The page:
□ Neutralization reactions involve the reaction of an acid and a base to produce a salt (ionic compound) and water.
Acid + Base ( Salt + Water
□ In this lab, sulfamic acid (a weak acid which contains one acidic hydrogen) will be used:
H2NSO2OH(aq) + NaOH(aq) ( NaOSO2NH2(aq) + H2O(l)
(Net Equation: H+(aq) + OH-(aq) ( H2O(l))
□ Titration is a process of neutralization
□ Titration is commonly used to determine the concentration of an acid or base in a solution.
□ This process involves a solution of known concentration (the titrant or standard solution) delivered from a buret into the unknown solution (analyte) until the substance being analyzed is just consumed.
□ The moles of H+ = moles of OH- at this point (called the equivalence point).
□ Information about the analyte (i.e. mass) can be calculated at the equivalence point.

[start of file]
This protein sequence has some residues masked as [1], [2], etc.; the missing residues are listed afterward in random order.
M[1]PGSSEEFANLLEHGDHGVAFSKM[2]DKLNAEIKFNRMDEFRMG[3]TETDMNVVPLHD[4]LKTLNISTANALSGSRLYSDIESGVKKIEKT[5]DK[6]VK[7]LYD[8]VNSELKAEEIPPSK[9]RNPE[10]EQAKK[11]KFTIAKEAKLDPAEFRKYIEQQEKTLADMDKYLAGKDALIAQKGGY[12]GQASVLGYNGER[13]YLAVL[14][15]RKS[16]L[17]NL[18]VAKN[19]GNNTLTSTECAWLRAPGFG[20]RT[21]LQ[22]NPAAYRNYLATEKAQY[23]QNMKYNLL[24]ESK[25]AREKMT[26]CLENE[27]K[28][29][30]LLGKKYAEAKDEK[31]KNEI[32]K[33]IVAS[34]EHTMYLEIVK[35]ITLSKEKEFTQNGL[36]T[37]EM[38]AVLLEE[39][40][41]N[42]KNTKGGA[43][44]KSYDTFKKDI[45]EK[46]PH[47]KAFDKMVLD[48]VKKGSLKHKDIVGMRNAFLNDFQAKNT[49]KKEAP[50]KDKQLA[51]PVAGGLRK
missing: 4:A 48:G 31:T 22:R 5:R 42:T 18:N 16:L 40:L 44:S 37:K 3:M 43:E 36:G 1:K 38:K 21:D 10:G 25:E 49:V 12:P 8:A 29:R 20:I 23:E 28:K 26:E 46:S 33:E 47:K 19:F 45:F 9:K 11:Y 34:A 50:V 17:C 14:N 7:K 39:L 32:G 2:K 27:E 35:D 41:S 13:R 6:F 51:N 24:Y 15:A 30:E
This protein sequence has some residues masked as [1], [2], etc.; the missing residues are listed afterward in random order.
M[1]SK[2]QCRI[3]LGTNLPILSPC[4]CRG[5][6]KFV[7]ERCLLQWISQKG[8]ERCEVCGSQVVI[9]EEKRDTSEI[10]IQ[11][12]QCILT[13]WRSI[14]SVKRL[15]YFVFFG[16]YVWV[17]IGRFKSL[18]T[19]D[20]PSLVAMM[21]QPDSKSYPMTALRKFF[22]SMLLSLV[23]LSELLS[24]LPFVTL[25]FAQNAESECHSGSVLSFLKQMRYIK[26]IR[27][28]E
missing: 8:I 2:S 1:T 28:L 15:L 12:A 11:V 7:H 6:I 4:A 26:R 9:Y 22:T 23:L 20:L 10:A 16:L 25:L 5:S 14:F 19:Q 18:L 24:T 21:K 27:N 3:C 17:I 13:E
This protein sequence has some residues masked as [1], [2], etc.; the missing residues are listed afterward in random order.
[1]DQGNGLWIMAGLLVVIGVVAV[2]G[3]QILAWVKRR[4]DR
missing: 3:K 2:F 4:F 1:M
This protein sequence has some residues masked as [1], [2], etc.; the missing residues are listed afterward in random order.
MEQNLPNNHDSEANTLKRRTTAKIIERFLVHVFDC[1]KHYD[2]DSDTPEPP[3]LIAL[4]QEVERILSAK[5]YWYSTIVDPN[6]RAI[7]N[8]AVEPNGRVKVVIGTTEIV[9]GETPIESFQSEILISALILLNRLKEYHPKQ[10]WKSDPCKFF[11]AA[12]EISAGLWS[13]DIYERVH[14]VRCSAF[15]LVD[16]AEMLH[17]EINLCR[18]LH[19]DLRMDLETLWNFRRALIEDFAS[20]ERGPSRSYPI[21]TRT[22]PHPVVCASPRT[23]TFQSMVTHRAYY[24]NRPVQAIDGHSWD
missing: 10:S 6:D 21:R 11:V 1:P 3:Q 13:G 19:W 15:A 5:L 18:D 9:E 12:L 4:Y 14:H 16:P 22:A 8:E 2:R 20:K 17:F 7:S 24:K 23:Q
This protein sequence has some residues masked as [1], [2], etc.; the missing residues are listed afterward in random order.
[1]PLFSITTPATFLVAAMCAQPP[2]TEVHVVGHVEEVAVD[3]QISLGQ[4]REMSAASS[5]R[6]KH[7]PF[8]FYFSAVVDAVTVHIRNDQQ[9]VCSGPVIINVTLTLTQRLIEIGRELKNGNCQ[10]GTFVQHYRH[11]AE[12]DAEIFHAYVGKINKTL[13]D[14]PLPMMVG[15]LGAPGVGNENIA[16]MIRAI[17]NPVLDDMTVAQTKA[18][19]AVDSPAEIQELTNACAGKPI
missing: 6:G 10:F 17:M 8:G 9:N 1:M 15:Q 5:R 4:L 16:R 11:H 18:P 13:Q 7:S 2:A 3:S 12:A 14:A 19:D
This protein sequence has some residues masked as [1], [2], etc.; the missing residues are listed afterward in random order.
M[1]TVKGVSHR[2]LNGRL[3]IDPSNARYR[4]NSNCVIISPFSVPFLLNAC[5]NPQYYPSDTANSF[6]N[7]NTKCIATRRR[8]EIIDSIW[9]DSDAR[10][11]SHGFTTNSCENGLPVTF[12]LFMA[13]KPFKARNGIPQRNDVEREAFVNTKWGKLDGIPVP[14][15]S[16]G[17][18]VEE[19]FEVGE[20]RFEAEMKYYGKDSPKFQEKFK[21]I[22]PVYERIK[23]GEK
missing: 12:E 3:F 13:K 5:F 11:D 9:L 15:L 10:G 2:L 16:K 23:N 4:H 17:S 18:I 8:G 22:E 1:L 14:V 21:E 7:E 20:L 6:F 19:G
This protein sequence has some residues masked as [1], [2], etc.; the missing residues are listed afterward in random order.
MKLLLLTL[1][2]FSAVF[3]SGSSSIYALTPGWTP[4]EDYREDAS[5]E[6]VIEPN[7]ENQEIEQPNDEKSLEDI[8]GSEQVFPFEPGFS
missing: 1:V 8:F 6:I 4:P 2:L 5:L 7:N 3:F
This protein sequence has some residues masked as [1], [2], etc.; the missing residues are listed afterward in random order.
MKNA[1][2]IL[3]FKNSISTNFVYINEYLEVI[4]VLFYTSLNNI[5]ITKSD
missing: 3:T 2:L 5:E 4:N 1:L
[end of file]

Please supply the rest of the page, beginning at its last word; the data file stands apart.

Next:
□ The volume of titrant is recorded and the moles of titrant can then be calculated using n = C(V, where n = # of moles, C = concentration in mol/L and V = volume in L.
□ The end point in a titration is often signaled by the color change of an indicator and occurs just slightly past the equivalence point.
□ An indicator is a substance (weak acid) that has distinctively different colors in acidic and basic media.
*Not all indicators change color at the same pH, so the choice of indicator for a particular titration depends on the strength of the acid and base. An indicator is chosen whose end point range lies on the steep part of the titration curve.
□ The progress of an acid-base titration is often monitored by plotting the pH of the solution being analyzed as a function of the amount of titrant added (called a titration curve).
Types of Titrations:
1. Strong Acid / Strong Base
pH at equivalence point = 7
2. Weak Acid / Strong Base
pH at equivalence point >7